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Leaving Home This work is considered exceptional by our editorial staff.

I don’t know if you can hear me right now, but I have a feeling that you can’t. I’m sure that instead you are putting in one of your eight-hour night shifts, too busy to think about me or about home or anything besides the two pork-chops, medium-well, for table eight. The last message you sent me said, “We’ll definitely talk soon,” but that was three weeks and four days ago. You probably found a whole new group of friends, like the ones you so enthusiastically told me about as soon as you had settled into your new apartment too many hours away. I wish that the silence surprised me, but I felt its ominous presence on the horizon as soon as you drove fifty, fifty-two, one hundred and seven, then two hundred and twelve point eight miles away in your used Honda with its shiny new license.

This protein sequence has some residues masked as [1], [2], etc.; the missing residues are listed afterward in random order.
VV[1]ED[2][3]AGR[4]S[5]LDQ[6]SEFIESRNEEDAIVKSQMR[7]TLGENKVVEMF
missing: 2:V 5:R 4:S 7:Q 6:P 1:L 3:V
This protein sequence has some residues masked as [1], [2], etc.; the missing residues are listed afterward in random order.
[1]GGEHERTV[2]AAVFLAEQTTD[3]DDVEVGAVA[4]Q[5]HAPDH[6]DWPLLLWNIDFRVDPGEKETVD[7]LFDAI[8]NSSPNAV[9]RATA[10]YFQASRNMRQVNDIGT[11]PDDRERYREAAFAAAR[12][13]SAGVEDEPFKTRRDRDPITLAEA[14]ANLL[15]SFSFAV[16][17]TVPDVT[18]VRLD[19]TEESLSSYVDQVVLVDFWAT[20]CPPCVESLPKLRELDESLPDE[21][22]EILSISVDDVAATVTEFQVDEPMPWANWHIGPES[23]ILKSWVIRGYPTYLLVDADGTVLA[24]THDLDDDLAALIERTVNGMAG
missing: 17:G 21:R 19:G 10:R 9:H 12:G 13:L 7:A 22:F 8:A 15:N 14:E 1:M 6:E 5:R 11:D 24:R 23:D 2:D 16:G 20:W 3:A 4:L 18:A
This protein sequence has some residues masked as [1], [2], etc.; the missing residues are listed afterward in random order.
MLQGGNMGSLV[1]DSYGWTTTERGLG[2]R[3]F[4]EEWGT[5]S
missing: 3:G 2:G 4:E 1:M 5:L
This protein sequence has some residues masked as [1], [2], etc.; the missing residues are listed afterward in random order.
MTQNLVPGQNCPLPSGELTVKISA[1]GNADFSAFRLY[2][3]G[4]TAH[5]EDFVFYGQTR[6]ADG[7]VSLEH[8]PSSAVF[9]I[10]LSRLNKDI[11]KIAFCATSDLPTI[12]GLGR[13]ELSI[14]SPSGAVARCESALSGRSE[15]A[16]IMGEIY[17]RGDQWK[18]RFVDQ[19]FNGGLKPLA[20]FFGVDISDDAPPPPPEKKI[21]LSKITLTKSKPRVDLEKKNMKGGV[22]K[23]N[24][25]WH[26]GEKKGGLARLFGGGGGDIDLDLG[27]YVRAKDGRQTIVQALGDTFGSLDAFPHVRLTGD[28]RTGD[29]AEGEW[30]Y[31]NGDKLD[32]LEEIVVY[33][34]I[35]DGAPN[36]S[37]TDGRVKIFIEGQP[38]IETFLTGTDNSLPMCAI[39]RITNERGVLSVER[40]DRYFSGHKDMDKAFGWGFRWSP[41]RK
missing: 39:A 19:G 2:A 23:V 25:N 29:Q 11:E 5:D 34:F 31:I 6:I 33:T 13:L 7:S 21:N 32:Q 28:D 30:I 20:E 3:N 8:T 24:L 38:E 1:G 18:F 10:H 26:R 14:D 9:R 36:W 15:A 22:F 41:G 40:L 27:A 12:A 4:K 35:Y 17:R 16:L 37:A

I know I should accept your silence, but somehow your voice is the endless reel in my ear, the song stuck in my head as I reach out for memories, memories to be replayed until the fog of what I want clouds reality. I know this, yet I am satisfied in the incomplete, because I am incapable of inflicting upon myself the further harm that would need to precede total healing. And so I hope, a hope that I know will only die with the eradication of What Could Have Been. I hope because while my brain knows you are not my world, my heart refuses to believe it.



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